From the opening lines of SpeakEasy Stage Company’s production of Jackie Sibblies Drury’s bracing and inventive “Fairview,” the act of watching, and being watched, and the power dynamics at play, are front and center.
“What are you looking at?” a woman named Beverly Frasier (Yewande Odetoyinbo) asks her husband, Dayton (Dom Carter), who has been silently observing her, an affectionate look on his face. Beverly adds: “You don’t just watch a person, and they don’t know you’re there, and you’re there just looking at them.”
Later on in “Fairview,” Beverly and Dayton, along with their daughter Keisha (Victoria Omoregie) and Beverly’s sister Jasmine (Lyndsay Allyn Cox), will be the subject of a more sustained, and much less benign, act of observation.
This time the observers will be white, and their observations will be suffused with assumptions, condescension, and the serene confidence that they have the right to make judgments about the Black family — and, more broadly, claim any space as theirs.
Director Pascale Florestal deftly navigates the jolting tonal shifts of “Fairview,” with strong contributions from her design team (set, Erik D. Diaz; costumes, Becca Jewett; lighting, Aja M. Jackson; and sound, James Cannon).
There’s a lot going on in “Fairview,” which won the Pulitzer Prize for Drama in 2019. Drury has constructed an ingenious, meta-theatrical framework within which to examine the white gaze and the multiple forms racism can take. She does not let the American theater, or the audience, off the hook.
Originality is one of her hallmarks as a playwright. Boston theatergoers may recall the production at the Emerson Paramount Center in 2014 of her ingenious “We Are Proud to Present a Presentation About the Herero of Namibia, Formerly Known as Southwest Africa, From the German Sudwestafrika, Between the Years 1884-1915.”
In that play-within-a-play, a group of actors rehearse a “presentation” about the systematic slaughter of the Herero people in Africa by German colonial forces.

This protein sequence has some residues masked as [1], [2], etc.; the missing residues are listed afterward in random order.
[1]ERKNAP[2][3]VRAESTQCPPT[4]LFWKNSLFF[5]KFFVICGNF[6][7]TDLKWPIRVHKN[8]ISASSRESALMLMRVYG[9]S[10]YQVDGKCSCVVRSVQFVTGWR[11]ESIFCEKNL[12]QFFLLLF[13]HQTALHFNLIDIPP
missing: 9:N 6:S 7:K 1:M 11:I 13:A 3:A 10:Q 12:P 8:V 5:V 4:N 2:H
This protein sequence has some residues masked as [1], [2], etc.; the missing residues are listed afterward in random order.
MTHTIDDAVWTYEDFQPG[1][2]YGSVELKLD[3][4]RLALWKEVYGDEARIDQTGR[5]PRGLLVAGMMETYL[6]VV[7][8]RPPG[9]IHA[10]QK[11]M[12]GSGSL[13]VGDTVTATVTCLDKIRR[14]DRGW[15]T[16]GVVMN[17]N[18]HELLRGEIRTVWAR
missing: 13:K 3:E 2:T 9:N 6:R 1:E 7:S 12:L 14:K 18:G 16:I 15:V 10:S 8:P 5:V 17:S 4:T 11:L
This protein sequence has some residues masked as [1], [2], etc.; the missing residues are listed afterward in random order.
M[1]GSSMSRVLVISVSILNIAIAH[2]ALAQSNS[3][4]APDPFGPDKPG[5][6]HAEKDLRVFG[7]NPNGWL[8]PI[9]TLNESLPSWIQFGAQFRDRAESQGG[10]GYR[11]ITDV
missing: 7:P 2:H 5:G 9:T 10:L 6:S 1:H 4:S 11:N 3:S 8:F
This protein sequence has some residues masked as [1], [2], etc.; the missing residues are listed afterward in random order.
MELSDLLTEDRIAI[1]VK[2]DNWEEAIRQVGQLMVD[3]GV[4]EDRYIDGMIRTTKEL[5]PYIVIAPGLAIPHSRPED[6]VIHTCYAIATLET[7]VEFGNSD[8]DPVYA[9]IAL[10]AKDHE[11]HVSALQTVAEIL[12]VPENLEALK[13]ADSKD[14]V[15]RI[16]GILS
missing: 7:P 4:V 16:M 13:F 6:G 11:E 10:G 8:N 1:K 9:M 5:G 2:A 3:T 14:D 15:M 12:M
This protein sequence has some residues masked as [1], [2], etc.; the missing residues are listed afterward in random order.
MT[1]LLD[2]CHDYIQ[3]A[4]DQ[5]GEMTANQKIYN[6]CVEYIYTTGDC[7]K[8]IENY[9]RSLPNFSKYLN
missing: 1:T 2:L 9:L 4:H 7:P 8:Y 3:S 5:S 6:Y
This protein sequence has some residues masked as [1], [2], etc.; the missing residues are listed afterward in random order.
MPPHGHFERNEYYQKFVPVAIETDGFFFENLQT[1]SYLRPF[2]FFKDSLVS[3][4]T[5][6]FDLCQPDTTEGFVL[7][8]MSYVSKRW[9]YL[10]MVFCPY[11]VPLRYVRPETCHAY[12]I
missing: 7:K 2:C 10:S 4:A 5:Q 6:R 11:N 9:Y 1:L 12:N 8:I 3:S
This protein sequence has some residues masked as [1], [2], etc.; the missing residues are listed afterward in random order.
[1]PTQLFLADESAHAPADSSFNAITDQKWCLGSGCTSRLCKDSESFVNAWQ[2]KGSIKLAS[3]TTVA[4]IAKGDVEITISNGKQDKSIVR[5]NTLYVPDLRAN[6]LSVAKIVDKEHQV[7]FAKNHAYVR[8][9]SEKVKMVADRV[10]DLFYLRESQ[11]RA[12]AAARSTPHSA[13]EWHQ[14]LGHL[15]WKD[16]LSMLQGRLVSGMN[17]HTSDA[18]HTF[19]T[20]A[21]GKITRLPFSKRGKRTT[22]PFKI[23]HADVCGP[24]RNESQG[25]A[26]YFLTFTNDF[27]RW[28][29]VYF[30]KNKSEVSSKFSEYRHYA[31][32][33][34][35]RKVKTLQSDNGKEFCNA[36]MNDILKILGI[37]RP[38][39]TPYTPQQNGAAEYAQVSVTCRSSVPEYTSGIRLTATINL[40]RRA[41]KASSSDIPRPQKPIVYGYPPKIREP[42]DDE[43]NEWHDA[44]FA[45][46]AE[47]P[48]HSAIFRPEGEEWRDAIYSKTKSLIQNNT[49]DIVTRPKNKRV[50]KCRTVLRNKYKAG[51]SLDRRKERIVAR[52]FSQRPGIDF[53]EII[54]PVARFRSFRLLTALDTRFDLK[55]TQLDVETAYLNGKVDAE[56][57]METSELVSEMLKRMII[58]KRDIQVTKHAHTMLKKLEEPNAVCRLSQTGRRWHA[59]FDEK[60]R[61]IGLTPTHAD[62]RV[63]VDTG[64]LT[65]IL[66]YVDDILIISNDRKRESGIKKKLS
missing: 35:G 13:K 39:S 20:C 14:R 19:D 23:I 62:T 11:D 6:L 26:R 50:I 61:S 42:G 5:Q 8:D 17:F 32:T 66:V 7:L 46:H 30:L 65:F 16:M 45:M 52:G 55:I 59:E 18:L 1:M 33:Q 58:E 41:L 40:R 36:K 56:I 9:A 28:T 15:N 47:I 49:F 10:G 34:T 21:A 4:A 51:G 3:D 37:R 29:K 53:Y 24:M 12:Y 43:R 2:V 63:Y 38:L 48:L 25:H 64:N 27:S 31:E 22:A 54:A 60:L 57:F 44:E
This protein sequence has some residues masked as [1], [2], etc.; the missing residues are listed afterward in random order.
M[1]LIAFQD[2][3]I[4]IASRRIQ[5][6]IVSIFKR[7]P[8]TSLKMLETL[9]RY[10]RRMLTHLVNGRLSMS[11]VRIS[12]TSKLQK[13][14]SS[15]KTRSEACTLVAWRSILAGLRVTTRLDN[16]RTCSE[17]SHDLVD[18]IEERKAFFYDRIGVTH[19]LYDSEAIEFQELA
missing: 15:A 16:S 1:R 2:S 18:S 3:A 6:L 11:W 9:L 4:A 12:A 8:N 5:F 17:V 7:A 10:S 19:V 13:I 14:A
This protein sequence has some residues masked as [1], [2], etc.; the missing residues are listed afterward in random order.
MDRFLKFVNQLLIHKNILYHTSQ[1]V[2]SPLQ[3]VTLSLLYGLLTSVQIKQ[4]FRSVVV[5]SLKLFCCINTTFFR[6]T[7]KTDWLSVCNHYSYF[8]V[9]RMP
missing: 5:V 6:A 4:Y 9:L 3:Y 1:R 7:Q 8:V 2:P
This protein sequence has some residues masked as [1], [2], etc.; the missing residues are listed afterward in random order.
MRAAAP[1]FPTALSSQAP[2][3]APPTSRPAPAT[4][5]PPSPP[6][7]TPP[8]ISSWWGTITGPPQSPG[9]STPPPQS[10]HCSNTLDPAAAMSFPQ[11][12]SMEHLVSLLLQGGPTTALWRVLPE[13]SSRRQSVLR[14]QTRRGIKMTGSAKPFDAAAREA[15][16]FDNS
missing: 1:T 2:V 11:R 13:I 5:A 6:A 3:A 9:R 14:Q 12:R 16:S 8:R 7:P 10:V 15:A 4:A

“Fairview” presents itself at first as an innocuously broad family comedy. Beverly is preparing a birthday dinner for her mother, and she desperately wants everything to go right. She’s convinced husband Dayton has forgotten to buy the root vegetables she needs (he hasn’t). Her brother Tyrone has not arrived yet, but her glamorous and vain sister Jasmine has. She and Beverly immediately begin to clash. One sore point is that Keisha, a high-achieving student, wants to take a gap year before college and has enlisted Aunt Jasmine in her effort to persuade Beverly that it’s a good idea.
Omoregie, who grew up in Dorchester and graduated from BU last year, has to carry a lot of emotional weight in “Fairview” as Keisha. She does an exceptional job at it, holding her own with three talented veterans in Cox, Odetoyinbo, and Carter, all of whom deliver expertly calibrated performances in demanding roles.
Spoiler alert: Certain details are needed to give a sense of what makes “Fairview” unique, but stop reading here if you don’t want to know.
In Act Two, “Fairview” moves into very different dramatic territory. The Frasiers duplicate their activities from Act One, conversation by conversation, but soundlessly this time: They mouth but do not say the words.
They are usurped by the voices of four unseen white people, heard over the P.A. system, their conversation revolving around a question one of them poses: “If you could choose to be a different race, what race would you be?”
That what-if? kicks off an animated, stereotype-laden discussion by the foursome (voiced by Russell Garrett, Maureen Keiller, Jon Vellante, and Gigi Watson). They clearly see it as a game, as if racial and ethnic identity were nothing more than a collection of hats, to be casually put on and just as casually taken off.
Then, the quartet begins commenting on the Frasiers and the action taking place in the Black family’s household, as if the Frasiers were performing especially for them. They toss off remarks they clearly see as praise (“I just love it when they dance”) and sneering dismissals (”They have no taste, this family.”)
What comes next in “Fairview” are some twists that I’ll leave you to discover on your own. Based on overhead snippets as the audience filed out of the Calderwood Pavilion on Sunday afternoon, “Fairview” is going to start a lot of conversations.
Play by Jackie Sibblies Drury. Directed by Pascale Florestal. Presented by SpeakEasy Stage Company. At Roberts Studio Theatre, Calderwood Pavilion, Boston Center for the Arts. Through March 11. Tickets start at $25. 617-933-8600, www.SpeakEasyStage.com